Daily Spending

An expense that can add up just as quickly as your lodging is dining. Luckily, for vacationers who do not have meal plans at their all-inclusive resorts, or for those who simply want a taste of island cuisine, there are a spectrum of offerings and prices. Visitors who opt for fast food or a bite at one of the lolo shacks along the beach can eat for under $10(USD). Moderately priced restaurants will serve varied fare at prices ranging from $10(USD) to $26(USD) to even $35(USD), while the elegant and refined French and Italian fine dining establishments will have prices that range above $35(USD) a person. Waitstaff in St. Martin and Sint Maarten should be left 15 percent. More can be given for attentive and helpful service.

For those who will not be staying at one of the all-inclusive resorts, transportation around the island will be an issue. Rental cars will range from $30(USD) to $50(USD) a day but the cost of collision damage insurance (which can be $9(USD) to $14(USD) ), gasoline, and other extras will drive this daily cost upward. Scooters can be an economical and mobile way of getting around the island for those traveling alone or with one other person, and start at around $23(USD) a day. Bikes can be rented for $18(USD) a day.

Those doing limited touring should consider taxis and buses as a cost efficient means of transportation. Taxi rates vary, and drivers are generally tipped 15 percent, plus a dollar for each bag. Rates increase significantly in late evening and early morning hours. Bus fares run from $1.50(USD) to $3.00(USD).

Prices for watersports and recreational activities vary, but expect to pay $40(USD) to $50(USD) for bike tours, $90(USD) for a double scuba dive, to $50(USD) for a kayak. Tours, souvenirs, drinks, and museum fees will also drive up your daily spending.


Shopping is a large reason, apart from the captivating beaches, many visitors choose St. Martin and Sint Maarten over other destinations in the Caribbean. St. Martin and Sint Maarten are both completely duty free ports, meaning that shopping throughout the island is without hefty government taxes. This usually results in a saving of anywhere from 15 percent to 50 percent on designer items in jewelry, electronics, cosmetics, clothing, cigars, and alcohol. Local woodwork, jewelry, artwork, and liquor are also widely available on the island.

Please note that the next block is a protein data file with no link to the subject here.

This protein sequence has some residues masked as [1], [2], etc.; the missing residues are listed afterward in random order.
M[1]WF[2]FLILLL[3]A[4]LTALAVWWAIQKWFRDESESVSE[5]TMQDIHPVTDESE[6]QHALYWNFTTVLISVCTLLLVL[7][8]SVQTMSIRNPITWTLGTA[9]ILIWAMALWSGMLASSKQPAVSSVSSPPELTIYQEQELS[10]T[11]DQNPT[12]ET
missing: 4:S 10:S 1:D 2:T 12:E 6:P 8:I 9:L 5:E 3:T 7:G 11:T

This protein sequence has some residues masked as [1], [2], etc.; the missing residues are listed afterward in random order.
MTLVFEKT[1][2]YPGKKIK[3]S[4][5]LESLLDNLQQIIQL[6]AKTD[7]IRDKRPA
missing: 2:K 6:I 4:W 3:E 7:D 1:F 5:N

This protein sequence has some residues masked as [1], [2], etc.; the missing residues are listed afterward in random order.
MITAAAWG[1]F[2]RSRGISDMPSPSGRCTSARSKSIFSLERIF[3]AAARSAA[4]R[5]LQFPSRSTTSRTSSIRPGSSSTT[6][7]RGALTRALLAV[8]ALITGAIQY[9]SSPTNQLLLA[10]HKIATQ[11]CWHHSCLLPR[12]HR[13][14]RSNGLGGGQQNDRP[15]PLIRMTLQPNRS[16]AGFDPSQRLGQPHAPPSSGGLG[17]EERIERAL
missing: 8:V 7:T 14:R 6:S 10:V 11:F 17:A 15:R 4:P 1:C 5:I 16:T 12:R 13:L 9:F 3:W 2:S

Travelers coming back to the United States from any Caribbean Basin Initiative country have an allowance of $800(USD) which can include up to 200 cigarettes, 100 non-Cuban cigars, and two liters of alcohol, as long as one liter is produced in a Caribbean Basin Initiative Country.


Departure tax for leaving Princess Juliana International Airport is $30(USD) for international destinations and $10(USD) for destinations in the former Netherlands Antilles. Departure taxes on ferries can run from $2(USD) to $4(USD) depending on the destination. Taxes at hotels (not including service charges) will generally be about 5 percent.

With shopping being such an attractive option for travelers to the island, vacationers should plan their budget carefully to give themselves the vacation experience that they desire while still giving themselves of money to spend on shopping. After all, in St. Martin and Sint Maarten, you have to spend money to save money.